Saturday, December 4, 2021

Titane: a cult film is born

The impact and the bang that Titane (a real cinematic UFO) has caused upon its arrival at the Cannes Film Festival will echo for a long time. Years, maybe. I’m not exaggerating at all, and even if this what-the-f***-did-I-just-watch hadn’t won the Palme d’Or, ten years from now Titane would still be the film from this year’s edition that people would talk about.

Julia Ducournau, who had already gotten some rave reviews when she released Raw, returns in all her strength and glory with a piece of work that mixes Cronenberg’s body horror and Takeshi Miike’s violence and love&death style. We can also mention Shinya Tsukamoto (Tetsuo, of course), John Carpenter (Christine) or even Tarantino, especially because the director shows her thirst for some pop-flavoured ultra-violence and dysfunctional relationships.

Stylistically charged like no other film at the Cannes Film Festival (perhaps just Wes Anderson’s French Dispatch can rival that), this story of a young woman with a titanium plate on her head who poses as the missing son of a firefighter to escape the police is quite remarkable in its visuals (great job by DOP Ruben Impens) and sounds (a carefully chosen playlist of themes).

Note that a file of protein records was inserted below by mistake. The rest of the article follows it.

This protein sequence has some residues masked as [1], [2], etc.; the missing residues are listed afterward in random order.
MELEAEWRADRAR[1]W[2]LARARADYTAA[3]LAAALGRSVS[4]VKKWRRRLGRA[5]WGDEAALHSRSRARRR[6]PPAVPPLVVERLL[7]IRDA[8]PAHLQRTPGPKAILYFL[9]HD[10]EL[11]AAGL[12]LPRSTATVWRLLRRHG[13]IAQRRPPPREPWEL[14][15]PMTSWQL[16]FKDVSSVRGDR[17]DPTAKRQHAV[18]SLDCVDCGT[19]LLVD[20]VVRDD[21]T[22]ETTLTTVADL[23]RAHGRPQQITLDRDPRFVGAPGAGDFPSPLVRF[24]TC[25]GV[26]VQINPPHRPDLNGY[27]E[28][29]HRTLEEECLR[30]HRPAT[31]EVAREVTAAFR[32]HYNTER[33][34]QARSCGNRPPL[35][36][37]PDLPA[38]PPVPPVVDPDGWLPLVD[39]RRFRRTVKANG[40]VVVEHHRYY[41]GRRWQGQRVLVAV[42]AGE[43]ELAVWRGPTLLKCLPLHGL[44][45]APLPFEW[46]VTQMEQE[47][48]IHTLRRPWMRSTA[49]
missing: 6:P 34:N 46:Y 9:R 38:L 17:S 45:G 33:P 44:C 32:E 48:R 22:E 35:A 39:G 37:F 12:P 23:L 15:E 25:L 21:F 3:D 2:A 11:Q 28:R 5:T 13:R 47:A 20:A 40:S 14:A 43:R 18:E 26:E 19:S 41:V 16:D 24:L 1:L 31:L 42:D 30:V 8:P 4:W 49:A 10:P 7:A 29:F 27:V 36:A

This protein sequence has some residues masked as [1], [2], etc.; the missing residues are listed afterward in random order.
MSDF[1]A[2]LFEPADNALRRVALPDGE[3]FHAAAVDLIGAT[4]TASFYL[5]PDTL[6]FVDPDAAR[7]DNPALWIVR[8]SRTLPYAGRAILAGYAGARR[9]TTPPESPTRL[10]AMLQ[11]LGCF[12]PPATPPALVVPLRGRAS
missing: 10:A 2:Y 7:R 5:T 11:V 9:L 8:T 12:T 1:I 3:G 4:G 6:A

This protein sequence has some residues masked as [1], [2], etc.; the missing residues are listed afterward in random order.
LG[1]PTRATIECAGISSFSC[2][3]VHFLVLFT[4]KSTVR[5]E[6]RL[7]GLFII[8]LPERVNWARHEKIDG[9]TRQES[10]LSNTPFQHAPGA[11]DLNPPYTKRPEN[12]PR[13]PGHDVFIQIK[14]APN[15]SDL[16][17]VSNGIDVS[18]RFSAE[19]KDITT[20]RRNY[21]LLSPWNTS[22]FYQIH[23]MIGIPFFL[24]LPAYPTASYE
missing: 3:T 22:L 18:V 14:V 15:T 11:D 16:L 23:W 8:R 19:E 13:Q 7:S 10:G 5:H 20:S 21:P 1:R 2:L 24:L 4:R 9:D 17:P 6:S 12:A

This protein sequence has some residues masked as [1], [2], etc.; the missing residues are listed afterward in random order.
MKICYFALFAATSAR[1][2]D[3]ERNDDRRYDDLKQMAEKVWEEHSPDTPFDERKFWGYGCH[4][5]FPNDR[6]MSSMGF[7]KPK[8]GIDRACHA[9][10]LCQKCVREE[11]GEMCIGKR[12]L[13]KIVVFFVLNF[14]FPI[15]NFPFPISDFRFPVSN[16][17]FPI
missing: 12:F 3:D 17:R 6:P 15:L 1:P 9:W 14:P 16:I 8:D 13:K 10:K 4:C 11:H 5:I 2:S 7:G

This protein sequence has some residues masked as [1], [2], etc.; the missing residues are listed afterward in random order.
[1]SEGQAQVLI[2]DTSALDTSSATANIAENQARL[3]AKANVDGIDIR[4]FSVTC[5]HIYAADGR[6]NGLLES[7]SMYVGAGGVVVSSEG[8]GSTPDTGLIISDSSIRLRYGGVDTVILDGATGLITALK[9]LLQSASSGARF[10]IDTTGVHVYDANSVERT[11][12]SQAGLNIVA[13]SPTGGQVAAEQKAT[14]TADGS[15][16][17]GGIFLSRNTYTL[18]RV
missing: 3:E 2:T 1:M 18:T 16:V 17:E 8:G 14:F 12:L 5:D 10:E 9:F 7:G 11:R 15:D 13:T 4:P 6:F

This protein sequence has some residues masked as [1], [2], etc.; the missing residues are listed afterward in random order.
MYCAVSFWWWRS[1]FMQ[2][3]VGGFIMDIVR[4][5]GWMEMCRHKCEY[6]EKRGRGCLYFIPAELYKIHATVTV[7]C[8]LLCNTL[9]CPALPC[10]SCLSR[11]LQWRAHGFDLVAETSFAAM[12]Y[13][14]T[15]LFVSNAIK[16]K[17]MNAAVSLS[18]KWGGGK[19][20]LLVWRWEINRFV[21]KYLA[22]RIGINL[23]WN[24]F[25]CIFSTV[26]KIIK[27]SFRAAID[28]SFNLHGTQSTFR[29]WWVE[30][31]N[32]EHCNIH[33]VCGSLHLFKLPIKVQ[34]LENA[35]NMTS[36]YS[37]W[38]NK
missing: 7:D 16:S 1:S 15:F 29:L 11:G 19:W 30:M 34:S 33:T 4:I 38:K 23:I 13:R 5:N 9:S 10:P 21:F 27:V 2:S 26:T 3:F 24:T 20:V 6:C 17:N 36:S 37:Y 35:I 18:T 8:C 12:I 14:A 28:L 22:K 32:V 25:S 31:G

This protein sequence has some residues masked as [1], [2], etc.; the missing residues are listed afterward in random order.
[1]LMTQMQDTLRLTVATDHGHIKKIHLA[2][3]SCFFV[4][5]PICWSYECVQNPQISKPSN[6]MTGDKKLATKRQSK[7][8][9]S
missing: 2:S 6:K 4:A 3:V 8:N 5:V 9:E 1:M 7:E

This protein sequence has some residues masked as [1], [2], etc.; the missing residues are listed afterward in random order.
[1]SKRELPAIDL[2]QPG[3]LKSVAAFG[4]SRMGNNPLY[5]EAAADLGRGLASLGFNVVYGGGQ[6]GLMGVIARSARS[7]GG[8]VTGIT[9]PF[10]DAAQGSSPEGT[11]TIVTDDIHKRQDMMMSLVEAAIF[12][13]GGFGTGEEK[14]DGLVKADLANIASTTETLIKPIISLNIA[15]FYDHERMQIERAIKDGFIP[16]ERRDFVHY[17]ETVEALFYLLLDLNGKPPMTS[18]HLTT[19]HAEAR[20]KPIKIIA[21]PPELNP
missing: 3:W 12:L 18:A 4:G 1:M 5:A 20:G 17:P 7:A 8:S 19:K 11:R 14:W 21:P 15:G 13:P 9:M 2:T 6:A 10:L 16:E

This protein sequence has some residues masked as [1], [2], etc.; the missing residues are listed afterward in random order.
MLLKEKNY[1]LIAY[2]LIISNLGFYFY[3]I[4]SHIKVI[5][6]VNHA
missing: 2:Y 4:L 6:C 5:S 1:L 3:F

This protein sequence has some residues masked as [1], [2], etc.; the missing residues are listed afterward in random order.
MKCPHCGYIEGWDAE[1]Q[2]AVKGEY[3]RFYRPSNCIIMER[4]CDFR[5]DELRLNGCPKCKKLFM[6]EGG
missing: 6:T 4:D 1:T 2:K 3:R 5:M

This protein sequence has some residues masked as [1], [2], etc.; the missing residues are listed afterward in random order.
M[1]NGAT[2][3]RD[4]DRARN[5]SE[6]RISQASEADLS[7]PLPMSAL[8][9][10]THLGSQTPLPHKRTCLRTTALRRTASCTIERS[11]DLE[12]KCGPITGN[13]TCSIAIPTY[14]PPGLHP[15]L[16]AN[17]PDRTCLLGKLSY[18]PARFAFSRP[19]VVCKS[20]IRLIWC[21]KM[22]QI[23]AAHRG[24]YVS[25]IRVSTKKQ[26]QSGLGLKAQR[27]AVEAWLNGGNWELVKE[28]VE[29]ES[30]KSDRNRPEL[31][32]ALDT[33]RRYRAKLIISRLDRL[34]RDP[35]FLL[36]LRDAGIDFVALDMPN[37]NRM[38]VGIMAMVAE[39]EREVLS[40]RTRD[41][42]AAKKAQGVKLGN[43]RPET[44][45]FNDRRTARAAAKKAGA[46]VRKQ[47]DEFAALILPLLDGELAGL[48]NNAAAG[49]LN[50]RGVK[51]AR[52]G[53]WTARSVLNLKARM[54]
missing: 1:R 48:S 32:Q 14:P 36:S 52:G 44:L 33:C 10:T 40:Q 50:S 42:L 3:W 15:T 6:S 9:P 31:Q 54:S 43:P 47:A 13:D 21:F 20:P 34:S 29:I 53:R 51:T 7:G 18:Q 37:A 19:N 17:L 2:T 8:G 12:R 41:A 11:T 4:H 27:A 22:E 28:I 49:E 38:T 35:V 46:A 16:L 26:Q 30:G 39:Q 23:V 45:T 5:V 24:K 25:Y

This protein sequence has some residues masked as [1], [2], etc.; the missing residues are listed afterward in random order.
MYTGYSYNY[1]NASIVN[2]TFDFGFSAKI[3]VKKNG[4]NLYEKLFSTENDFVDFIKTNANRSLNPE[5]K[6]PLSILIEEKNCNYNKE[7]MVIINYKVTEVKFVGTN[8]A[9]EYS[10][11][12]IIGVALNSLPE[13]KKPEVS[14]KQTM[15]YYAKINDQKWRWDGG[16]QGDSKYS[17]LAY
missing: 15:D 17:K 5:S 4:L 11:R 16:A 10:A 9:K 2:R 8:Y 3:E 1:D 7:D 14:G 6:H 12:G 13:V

In the movie theater where I saw the movie, the cheers came up but they were loudly forgotten by the screams and scared eyes of an audience that didn’t know what to do or what to think, especially when our charismatic protagonist, Agathe Rousselle (quite amazing), starts to mess with her own body after becoming pregnant.

In fact, this is the kind of film that the less said the better, but expect the grotesque, the bizarre and the macabre, all delivered by a script that never stops going against conventions and predictability, and by two actors that give their bodies and souls to roles never circumscribed to a binary state of ‘good or bad’.

Titane could easily be seen as a pastiche mess that works as a sort of homage, but Ducournau loves her characters much more than any filmmaker or genre that inspired her, making this a small masterpiece, a stunning and deeply sensory film that essentially hides a psychological drama driven by physical trauma.

In fact, Titane grabs, dazzles and blinds us with all his charisma and style. And the more we think about it, the more we notice its flaws and raw form.

With that, a cult film is born. The birth was painful, but at the same time so glorious and unforgettable that it makes this film truly unmissable.

REVIEW OVERVIEW

Jorge Pereira

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